As mental health services of Nelson and Tasman experiences a $1.8 million budget cut under NMDHB's Rutherford Initiative, so experts say that this budget cut could be harmful for people who are already taking advantage of these services.
Nelson Mail health reporter Naomi Arnold interviewed a teenage girl and her mother about the impact of anxiety disorder and how did they face the problems and come out of it.
Clare is happy to get out of bed and spend time in doing daily activities like watching TV, which she initially could not.
Clare is now 17 but feels bad about the time when she was 13 and suffering from self-harm, an anxiety disorder and depression because of which she could not go out of home and carry on the daily activities like going to the doctor, grocery shopping, the mall and even could not meet the other teenagers.
"Going to the mall was a big thing. Everyone was staring at me – even though they weren't, everyone was looking at me – thinking I was fat, thinking I was a terrible person”, said Clare.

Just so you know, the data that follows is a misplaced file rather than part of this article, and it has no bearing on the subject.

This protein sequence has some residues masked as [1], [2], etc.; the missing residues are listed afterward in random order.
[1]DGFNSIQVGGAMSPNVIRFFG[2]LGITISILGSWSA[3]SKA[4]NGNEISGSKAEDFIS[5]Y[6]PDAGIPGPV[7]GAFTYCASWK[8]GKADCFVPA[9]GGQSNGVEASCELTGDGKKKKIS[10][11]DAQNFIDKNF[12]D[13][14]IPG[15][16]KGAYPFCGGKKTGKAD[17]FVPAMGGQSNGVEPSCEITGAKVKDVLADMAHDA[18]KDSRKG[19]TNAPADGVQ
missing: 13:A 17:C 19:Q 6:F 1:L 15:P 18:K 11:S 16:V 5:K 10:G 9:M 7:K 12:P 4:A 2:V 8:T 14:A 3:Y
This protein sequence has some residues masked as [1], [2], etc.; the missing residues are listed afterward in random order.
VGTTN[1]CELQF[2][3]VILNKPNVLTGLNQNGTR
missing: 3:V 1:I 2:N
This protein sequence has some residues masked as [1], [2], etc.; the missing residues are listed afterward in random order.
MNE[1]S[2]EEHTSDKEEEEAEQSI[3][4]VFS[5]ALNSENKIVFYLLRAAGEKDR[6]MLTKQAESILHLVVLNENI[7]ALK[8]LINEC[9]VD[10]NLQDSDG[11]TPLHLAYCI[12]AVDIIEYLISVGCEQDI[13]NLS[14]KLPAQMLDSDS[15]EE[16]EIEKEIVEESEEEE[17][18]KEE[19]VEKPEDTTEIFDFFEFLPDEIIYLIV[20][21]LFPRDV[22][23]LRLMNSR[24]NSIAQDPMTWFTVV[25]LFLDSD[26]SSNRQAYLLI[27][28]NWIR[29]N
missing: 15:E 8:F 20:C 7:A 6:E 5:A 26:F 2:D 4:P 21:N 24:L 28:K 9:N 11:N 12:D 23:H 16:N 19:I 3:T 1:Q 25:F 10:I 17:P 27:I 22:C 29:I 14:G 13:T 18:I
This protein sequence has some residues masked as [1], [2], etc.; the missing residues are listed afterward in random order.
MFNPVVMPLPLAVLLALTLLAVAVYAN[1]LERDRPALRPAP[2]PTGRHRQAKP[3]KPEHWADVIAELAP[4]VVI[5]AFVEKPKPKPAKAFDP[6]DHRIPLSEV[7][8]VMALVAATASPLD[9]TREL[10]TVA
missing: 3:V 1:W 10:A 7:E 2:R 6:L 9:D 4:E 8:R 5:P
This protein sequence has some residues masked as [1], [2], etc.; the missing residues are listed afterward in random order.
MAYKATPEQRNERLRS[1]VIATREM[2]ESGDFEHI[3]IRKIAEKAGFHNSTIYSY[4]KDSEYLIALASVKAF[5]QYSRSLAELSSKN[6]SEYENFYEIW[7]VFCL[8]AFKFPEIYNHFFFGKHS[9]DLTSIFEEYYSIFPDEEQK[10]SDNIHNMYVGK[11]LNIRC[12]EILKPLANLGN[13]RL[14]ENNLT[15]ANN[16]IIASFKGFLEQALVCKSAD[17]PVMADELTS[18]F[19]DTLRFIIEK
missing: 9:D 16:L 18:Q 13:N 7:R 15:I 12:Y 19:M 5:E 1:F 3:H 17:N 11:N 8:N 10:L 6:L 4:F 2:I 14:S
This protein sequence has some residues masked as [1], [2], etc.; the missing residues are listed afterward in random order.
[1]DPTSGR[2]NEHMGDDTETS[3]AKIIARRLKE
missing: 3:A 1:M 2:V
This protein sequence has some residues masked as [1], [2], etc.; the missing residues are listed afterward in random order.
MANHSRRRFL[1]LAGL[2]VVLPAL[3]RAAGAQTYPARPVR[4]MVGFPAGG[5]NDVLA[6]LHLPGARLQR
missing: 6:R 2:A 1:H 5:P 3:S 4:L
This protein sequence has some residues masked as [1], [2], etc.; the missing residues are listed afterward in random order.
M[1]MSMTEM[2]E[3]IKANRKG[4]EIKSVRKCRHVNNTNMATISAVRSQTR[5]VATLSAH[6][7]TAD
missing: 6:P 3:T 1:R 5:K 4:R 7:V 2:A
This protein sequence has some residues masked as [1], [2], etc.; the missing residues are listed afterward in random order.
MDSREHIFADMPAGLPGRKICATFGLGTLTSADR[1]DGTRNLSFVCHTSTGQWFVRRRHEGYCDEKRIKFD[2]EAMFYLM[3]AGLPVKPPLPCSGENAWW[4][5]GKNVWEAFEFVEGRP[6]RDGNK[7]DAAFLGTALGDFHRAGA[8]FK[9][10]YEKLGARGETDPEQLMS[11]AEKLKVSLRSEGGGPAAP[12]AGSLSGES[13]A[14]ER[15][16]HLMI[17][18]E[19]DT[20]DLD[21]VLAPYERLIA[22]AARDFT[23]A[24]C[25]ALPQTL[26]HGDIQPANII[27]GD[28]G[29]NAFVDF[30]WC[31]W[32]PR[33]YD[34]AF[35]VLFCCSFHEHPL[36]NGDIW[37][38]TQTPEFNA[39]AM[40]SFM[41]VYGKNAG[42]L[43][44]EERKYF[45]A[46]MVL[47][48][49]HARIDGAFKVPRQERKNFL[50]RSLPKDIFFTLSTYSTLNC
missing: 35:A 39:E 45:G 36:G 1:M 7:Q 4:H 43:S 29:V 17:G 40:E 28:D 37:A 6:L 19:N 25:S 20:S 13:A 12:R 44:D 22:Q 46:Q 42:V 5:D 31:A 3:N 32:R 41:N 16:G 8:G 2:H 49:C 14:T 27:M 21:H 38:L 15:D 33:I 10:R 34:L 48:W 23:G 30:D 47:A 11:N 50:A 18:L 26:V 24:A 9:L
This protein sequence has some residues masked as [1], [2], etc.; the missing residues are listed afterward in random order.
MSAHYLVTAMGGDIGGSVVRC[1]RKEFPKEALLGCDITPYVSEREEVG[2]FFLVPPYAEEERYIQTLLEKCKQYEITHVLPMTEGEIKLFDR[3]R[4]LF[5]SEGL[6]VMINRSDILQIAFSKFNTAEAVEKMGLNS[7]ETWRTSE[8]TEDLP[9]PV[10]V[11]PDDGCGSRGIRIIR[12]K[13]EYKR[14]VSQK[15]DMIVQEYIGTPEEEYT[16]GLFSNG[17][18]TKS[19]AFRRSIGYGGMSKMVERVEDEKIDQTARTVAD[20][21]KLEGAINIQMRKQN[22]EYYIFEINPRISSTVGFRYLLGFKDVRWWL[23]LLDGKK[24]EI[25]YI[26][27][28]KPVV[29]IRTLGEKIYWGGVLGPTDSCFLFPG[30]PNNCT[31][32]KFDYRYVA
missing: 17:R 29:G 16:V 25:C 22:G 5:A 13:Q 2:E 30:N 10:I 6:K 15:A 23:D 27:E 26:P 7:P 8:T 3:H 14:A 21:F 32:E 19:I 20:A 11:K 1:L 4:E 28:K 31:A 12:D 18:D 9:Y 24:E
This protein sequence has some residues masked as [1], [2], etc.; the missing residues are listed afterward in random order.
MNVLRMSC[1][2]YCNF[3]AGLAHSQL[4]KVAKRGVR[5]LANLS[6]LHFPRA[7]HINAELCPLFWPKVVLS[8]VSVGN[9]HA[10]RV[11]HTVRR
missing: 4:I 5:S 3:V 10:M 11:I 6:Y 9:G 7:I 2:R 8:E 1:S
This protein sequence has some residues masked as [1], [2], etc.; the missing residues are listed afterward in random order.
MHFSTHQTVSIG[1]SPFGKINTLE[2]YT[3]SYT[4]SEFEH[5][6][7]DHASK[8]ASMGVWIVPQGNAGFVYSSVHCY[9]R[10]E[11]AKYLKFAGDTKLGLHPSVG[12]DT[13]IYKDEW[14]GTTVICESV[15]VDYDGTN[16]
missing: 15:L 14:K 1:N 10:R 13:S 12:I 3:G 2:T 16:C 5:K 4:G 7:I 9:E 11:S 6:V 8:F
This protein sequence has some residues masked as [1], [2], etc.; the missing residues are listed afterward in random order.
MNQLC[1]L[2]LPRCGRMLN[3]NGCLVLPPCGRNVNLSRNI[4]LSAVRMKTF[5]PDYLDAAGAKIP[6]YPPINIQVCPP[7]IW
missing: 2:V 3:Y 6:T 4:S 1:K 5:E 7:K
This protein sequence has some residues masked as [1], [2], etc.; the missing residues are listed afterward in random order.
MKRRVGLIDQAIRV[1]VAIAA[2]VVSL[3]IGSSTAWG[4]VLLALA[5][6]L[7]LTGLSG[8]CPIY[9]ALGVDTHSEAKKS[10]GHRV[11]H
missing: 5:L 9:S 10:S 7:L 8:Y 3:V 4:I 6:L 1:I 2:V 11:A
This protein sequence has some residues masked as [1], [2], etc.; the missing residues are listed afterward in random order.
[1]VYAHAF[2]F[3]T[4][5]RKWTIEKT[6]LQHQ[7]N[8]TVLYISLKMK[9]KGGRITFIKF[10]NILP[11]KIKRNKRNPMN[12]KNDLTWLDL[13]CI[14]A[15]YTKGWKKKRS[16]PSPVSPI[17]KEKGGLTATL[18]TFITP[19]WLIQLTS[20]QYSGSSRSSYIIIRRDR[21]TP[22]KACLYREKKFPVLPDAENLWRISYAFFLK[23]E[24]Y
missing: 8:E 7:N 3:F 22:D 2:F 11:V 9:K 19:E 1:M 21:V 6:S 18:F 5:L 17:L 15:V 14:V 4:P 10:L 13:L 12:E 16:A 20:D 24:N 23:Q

She started doing daily activities but by taking small steps like basic things, including getting out bed, going out seeing other teenagers, she later started going to school.
She also went to Nelson Marlborough District Health Board-funded Health School and attended the session of Child and Adolescent Mental Health Services. Clare said she gets every benefit from their services.
- Gentle Electrical Stimulation May Help in Improving Maths Skills
- Mutated BRCA1 Gene Increases Breast Cancer Risk
- Research Finds Huge Increase in Type-2 Diabetes, Under-40 Hardest Hit
- Step Forward in IVF Treatment in 30 Can Mount up Baby Production Three-times
- David Cameron Blamed for ‘Scaremongering’ Over Health Tourism